If you decide to write, save every thing you write. I made the mistake of deleting the very first thing I wrote because I thought I was passed it, when in actuality much of my later writing referred back to it. And it could take awhile–my last foray into creative word processing was this past spring. For me, the need to write would come in waves and then there would be a break but then a new “assignment” would surface.

    Good luck and do not be afraid to write whether it is for yourself or to share.

    And if you need a way to vent, I highly recommend going to seedbed.com; click on the Daily Text and scroll back through them until you come to the series from this past Lent dealing with the Psalms. One that I keep handy is called “Depression is Normal, it just needs a sound track”. I also learned the purpose of what JD Walt called the gangsta’ psalms. And do not be afraid to sing them; it makes a difference.

    1. Thank you, Betsy. I now need to learn about gangsta pslams. I feel that is a term I will never use, though, as it will sound like an old white guy trying to be hip.

  3. from the perspective of “this is not the way it is supposed to be”, I have two recommendations. If you are into music, Steven Curtis Chapman’s album ‘Beauty Will Rise” is phenomenal. He recorded it after his young daughter was unexpectedly killed; some songs are personal to his particular situation but overall they all deal with this not the way it is supposed to be.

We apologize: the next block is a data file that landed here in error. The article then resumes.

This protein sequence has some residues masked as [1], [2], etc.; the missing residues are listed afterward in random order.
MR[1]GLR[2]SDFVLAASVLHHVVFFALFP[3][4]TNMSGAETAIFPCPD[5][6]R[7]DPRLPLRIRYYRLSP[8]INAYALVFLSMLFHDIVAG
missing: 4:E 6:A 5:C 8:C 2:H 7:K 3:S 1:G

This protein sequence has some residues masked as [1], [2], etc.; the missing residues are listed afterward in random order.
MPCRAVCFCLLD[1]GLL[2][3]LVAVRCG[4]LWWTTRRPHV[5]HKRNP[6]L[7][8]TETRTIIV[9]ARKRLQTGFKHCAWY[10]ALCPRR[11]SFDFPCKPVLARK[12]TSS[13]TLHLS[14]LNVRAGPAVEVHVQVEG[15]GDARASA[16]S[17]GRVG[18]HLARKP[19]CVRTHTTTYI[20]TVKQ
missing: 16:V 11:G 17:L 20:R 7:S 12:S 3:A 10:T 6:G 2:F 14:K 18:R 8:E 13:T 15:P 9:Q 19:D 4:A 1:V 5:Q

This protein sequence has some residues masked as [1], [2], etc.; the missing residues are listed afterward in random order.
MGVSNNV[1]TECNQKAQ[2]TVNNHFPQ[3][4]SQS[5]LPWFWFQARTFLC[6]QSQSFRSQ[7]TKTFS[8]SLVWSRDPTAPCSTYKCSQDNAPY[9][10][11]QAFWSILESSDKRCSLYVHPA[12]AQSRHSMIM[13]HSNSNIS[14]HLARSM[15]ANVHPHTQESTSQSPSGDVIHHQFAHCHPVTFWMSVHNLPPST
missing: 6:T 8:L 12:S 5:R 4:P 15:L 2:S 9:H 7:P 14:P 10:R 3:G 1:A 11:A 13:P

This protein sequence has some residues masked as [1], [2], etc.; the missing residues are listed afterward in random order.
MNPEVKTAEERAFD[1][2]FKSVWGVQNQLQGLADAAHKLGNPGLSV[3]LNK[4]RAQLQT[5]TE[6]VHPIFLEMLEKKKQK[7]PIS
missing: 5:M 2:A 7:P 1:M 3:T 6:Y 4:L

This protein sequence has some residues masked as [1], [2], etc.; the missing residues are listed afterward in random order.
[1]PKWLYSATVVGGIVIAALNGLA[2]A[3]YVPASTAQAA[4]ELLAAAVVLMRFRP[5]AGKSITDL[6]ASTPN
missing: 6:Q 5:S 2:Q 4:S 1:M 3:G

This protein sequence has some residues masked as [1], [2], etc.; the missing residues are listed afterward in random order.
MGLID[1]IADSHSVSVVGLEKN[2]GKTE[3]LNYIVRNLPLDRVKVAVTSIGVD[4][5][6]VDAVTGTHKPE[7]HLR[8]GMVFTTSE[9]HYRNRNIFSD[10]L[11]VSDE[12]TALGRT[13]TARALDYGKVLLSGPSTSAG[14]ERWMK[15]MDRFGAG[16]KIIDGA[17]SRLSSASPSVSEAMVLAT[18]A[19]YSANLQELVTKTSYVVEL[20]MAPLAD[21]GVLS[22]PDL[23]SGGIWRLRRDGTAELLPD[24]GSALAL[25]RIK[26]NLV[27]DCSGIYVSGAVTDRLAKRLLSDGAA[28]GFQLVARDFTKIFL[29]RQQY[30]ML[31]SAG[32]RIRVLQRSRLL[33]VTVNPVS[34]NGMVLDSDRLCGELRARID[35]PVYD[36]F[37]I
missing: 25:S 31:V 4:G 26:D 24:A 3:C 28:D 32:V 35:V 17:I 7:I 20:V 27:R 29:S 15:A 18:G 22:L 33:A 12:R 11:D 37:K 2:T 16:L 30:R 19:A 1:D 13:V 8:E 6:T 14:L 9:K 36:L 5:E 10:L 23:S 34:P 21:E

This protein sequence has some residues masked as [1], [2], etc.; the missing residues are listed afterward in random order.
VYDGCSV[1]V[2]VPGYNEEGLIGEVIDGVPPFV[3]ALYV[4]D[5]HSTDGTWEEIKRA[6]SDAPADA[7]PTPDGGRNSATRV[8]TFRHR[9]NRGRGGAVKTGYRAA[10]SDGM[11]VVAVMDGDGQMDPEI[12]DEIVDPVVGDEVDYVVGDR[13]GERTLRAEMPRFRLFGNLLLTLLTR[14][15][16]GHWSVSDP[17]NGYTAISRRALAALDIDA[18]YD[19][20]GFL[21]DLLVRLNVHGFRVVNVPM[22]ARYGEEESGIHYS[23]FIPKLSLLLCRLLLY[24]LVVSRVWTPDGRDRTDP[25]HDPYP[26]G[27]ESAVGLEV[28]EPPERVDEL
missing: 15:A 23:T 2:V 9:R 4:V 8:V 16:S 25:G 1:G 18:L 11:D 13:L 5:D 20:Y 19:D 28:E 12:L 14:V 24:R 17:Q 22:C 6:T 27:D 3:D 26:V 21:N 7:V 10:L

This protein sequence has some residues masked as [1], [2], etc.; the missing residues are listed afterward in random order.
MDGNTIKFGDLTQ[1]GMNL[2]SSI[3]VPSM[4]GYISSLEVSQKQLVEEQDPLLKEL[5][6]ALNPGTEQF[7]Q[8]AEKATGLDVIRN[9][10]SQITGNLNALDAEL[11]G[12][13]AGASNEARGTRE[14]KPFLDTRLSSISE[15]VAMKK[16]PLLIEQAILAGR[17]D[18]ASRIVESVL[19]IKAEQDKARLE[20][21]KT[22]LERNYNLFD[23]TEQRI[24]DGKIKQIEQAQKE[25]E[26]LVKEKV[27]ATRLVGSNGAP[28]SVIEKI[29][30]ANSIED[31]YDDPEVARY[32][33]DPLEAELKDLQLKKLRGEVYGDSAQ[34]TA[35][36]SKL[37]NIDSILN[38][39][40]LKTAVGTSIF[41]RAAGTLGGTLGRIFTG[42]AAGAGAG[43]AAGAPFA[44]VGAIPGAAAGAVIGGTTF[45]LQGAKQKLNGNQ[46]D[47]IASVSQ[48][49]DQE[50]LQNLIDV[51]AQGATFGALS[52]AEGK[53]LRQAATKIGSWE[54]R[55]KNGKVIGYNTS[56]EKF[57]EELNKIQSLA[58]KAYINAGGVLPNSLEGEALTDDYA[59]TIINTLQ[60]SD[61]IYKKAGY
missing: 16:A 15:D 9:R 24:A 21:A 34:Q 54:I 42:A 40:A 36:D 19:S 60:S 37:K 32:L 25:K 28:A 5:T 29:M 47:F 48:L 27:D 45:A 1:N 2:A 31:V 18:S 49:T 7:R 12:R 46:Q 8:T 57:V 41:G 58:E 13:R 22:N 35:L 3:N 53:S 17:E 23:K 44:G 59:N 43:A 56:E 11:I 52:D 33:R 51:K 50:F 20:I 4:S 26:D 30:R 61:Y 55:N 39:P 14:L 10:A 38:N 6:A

The second is a book by M. Craig Barnes, “When God Interrupts: Finding New Life in Unwanted Change.” And this may be more effective down the road. Even though none of his scenarios dealt with my specific situation he connected me to an unfathomable God of mystery who is most definitely worth worshiping. Even as I have come to realize his Calvinist leanings, there are still quotes from it that I hold onto. He basically met me in the confusion of finding myself in what I came to call “Oz” and helped me to know that God was at work even in “Oz”.

  4. I wish I could say something more comforting than that I am praying for you. I have no good advice to give. I have appreciated and continue to appreciate and be inspired by your written meditations on what it means to follow Christ.